How do the hydrogen halides dissolve in water, and how does such dissolution lead to acidity? How do we express these concentrations?

1 Answer
Jun 2, 2017

Answer:

You will have to restate this question.......

Explanation:

#"Concentration"="Moles of solute"/"Volume of solution"#.

Common hydrogen halides are #HCl(g)# or #HI(g)#; these dissolve in water to give #"hydronium or acidium ions.........."#

#HCl(g) + H_2O(l) rarr H_3O^+ + Cl^(-)(g)#

The #H_3O^+# representation is more a conception than an actuality. As far as anyone knows it is cluster of water molecules with an extra #H^+# associated with the cluster.

The following is taken from an answer to a related question.

#HCl(g)# is a source of hydronium ion, #H_3O^+# in aqueous solution.........

We may take a tank of #HCl(g)#, and we can bleed it in to water to give an AQUEOUS solution that we could represent as #HCl(aq)# OR #H_3O^+# and #Cl^−#. In each case this is a REPRESENTATION of what occurs in solution.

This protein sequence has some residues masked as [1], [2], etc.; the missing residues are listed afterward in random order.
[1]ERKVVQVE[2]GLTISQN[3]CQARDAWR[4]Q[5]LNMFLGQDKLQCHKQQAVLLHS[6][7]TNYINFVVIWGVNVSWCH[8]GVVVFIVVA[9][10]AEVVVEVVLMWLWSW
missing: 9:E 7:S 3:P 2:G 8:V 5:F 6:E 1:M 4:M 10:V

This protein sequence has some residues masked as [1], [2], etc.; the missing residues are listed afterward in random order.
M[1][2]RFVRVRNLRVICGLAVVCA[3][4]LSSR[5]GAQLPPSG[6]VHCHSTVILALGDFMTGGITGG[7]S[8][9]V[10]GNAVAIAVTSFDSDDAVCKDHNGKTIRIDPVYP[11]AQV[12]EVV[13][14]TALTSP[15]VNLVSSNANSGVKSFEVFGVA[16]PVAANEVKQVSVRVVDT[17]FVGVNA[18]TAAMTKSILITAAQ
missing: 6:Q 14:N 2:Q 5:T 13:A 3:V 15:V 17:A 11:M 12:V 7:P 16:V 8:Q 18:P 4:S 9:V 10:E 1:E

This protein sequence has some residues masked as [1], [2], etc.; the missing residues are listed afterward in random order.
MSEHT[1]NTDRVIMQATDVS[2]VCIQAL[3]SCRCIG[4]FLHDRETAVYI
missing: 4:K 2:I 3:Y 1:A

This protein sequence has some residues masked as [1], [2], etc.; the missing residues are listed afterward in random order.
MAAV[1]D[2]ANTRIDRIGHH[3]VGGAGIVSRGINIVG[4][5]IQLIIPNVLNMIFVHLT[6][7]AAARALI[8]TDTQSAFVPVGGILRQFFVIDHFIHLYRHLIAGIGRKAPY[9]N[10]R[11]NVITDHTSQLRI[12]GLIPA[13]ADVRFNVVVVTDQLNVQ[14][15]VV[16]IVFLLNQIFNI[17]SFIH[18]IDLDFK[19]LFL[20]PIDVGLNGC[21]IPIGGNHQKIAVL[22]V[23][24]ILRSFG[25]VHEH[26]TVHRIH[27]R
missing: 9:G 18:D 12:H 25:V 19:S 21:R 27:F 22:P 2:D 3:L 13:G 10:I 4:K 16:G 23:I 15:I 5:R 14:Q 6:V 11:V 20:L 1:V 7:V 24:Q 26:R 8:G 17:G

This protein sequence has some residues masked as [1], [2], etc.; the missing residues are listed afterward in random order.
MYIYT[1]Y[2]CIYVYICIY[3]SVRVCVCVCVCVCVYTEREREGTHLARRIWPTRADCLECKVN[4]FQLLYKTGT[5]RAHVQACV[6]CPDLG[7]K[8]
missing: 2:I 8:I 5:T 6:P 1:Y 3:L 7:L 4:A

As far as anyone knows, the actual acidium ion in solution is
#H_5O_2^+# or #H_7O_3^+#, i.e. a cluster of 3 or 4 water molecules with an EXTRA #H^+# tacked on.

Note that the #H^+# is quite mobile, and passes, tunnels if you like, the extra #H^+# from cluster to cluster. For this reason both #H^+# and #HO^-# have substantial mobility in aqueous solution.

#H^(+) + e^(-) rarr 1/2H_2(g)#

Depending at which level you are at (and I don't know!, which is part of the problem in answering questions on this site), you might not have to know the details at this level of sophistication. The level I have addressed here is probably 1st/2nd year undergrad.........